Doctor of Leadership in Global Perspectives: Crafting Ministry in an Interconnected World

Leadership Status: It’s Complicated

Written by: on September 15, 2022

My research for my project necessitated me to articulate a definition of leadership. That task proved challenging because there are thousands of definitions. The sheer number of definitions makes it obvious that leadership cannot be reduced or simplified. Beyond trying to define it, leadership also gets applied in real and diverse ways. Leadership never takes place in a vacuum. There always exists a culture and a context in which any form of leadership takes place. Martin Luther King, Jr. in Letter From Birmingham Jail sought to answer critics by explaining the context of his actions that led to his imprisonment. Without understanding the context, leadership proves an easy target for faultfinders.

Many approaches to teaching leadership, especially in America, teach as though leadership can be defined within certain parameters of performance, traits, and personality. Simon Western and Eric-Jean Garcia challenge that understanding of leadership in Global Leadership Perspectives: Insights and Analysis. The two premises of this management book seek to “allow leadership to speak with different voices” and “to open up new spaces for leadership to speak, reflecting historical, cultural, economic and sociocultural influences.”[1]The book contains two main sections. The first section collects insight from twenty different countries, sharing unique traits that shape the current leadership culture there by those residing there. The second section provides an analysis of the first section, seeking commonalities and differences. The authors rely on Lacanian psychoanalytic theory, “searching for ‘symptoms’ of leadership”[2] in each country profiled. The Lacanian approach seeks to reveal “what unconscious dynamics determine and shape leadership.”[3]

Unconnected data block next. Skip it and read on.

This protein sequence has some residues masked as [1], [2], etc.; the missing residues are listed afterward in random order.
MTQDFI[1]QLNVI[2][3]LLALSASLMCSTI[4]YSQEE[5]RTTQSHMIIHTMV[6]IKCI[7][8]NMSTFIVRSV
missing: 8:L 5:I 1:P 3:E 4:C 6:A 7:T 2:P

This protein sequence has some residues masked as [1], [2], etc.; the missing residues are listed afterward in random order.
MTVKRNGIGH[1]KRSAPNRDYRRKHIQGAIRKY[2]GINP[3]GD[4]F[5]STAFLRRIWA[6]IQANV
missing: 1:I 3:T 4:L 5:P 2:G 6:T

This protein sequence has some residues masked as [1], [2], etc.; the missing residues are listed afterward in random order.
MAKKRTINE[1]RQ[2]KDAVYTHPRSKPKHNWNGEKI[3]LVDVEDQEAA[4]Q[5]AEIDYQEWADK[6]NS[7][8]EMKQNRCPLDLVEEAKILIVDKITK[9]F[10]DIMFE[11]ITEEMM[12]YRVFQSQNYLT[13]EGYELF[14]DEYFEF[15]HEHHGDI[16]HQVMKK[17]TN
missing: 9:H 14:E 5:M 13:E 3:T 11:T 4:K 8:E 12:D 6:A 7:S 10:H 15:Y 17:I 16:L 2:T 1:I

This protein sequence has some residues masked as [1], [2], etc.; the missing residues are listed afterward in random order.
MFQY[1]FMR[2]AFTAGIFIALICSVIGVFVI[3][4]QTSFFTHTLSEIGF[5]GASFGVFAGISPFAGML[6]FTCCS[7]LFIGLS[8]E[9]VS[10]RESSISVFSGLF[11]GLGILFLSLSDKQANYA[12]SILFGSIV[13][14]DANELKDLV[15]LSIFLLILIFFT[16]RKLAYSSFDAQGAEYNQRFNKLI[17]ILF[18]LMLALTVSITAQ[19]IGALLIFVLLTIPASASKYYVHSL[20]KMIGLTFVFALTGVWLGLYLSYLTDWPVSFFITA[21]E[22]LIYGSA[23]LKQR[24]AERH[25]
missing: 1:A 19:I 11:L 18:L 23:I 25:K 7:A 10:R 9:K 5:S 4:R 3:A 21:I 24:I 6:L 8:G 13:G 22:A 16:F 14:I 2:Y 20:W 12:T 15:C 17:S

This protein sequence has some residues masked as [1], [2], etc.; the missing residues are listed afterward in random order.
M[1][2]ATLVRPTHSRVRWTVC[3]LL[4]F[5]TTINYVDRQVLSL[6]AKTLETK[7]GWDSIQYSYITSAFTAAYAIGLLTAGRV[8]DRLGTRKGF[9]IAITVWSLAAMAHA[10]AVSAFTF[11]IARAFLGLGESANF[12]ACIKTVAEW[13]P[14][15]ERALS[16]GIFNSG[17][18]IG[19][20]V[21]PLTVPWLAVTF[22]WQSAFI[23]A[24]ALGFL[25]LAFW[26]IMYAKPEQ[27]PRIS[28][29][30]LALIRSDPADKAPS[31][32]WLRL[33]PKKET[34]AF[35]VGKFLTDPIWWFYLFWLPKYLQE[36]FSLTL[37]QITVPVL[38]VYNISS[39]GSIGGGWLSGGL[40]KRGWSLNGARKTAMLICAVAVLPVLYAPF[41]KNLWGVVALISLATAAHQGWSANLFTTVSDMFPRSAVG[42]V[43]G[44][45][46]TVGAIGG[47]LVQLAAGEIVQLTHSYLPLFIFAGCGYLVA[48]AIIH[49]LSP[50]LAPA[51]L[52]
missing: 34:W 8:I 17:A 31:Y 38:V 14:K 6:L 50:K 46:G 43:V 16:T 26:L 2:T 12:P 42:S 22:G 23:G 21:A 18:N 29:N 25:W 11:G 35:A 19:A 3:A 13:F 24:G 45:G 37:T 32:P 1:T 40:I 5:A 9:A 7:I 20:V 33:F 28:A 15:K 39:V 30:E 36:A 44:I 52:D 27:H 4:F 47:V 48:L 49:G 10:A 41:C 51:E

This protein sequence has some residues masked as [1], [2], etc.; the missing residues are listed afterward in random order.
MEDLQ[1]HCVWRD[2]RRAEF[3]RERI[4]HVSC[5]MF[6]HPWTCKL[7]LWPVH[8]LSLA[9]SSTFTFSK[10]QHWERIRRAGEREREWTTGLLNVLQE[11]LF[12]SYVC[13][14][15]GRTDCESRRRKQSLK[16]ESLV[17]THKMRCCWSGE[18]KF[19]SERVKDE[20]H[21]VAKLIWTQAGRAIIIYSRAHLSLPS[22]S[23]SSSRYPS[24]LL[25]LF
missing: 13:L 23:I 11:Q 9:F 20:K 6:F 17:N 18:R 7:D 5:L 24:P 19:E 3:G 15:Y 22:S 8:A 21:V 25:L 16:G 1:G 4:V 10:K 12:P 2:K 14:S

In the analysis, common and uncommon factors and patterns of leadership are defined. The authors use the phrase “insider-leadership” to refer to “common leadership factors, present in the dominant theories and practices found in Western literature.”[4] Most of that Western literature comes from prominent business schools at leading universities and influential publications. A fascinating part of the authors’ analysis explores “outsider-leadership,” which searches for leadership traits that are uncommon and not found in the dominant thinking and practice of leadership.[5] These existing expressions of leadership often get overlooked or ignored due to their disconnection from the dominant discourses. Analyzing the outsider-leadership looks “for gaps, for what is left out, what is lacking, and what is left over, ‘the remainder.’”[6] The lack “points to what Lacan calls ‘the Real’, which is unnameable and yet points to a subjective truth.”[7] The reality of effective leadership cannot always be reduced to principles or even words. It simply exists and works in the real world.